In this 3rd grade fiction unit, students explore the power of oral storytelling in African-American and Hispanic cultures through reading and listening to a wide variety of folktales and stories that have been passed down within families and communities for generations. Students read folktales from three collections, Tales Our Abuelitas Told, The People Could Fly, and Her Stories, that feature artfully crafted character descriptions that allow readers to deeply understand and engage with character motivations, traits, feelings, and actions.
Many of the stories in The People Could Fly and Her Stories were written during a time period in which Africans had been forcibly brought to America as slaves. Virginia Hamilton, the author of The People Could Fly, notes that “these tales were created out of sorrow. But the hearts and minds of the black people who formed them, expanded them, and passed them on to us were full of love and hope. We must look on these tales as a celebration of the human spirit.” This is what we ask students to do in this unit: to use these stories as a launching point to explore and understand the world around them, to grapple with what it means to be a good person, and to consider what they can learn from the experiences of others. This unit, in connection with others in the sequence, will challenge students to think about the power of storytelling and the influence it can have on individuals and entire communities.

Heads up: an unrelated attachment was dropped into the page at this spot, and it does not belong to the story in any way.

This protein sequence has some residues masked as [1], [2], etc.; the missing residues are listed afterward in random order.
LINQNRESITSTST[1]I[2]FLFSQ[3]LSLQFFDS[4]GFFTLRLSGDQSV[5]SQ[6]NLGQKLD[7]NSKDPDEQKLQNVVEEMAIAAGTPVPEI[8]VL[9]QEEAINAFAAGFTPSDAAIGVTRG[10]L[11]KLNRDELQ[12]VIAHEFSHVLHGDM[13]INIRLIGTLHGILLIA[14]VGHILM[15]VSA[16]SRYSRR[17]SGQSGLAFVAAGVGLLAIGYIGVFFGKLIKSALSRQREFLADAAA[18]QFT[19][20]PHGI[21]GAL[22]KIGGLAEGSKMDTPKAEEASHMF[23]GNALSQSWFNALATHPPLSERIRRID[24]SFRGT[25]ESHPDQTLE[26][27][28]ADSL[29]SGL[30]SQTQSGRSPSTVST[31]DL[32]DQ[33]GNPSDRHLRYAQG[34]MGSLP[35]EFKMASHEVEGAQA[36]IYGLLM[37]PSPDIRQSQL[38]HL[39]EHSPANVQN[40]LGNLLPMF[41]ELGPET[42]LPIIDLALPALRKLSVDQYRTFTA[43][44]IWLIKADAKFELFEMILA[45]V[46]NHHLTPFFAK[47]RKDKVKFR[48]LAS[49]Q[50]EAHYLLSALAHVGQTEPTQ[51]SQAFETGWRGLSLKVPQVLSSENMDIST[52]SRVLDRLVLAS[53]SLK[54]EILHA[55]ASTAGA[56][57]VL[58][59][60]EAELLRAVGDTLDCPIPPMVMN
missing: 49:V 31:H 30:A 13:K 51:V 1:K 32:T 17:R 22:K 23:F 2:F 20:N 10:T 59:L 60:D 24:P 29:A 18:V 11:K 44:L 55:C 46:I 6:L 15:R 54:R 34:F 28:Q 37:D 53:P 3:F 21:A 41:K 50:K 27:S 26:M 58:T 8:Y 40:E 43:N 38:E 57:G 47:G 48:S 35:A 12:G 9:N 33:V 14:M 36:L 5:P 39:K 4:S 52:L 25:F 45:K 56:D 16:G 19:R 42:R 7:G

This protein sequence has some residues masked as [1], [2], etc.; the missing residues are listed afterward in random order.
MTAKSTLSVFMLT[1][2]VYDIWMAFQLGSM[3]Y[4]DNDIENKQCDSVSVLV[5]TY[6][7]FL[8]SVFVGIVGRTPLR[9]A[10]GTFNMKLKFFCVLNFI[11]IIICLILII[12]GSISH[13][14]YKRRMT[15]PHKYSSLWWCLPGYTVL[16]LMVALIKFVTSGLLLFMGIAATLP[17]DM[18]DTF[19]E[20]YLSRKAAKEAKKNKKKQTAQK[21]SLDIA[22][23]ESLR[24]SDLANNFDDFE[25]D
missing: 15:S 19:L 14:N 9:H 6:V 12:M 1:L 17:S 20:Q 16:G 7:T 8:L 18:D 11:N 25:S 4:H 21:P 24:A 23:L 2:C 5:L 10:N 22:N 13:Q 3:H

The first five lessons in this unit are provided in this download. Lessons 6-21 are available for free on our website www.matchfishtank.org.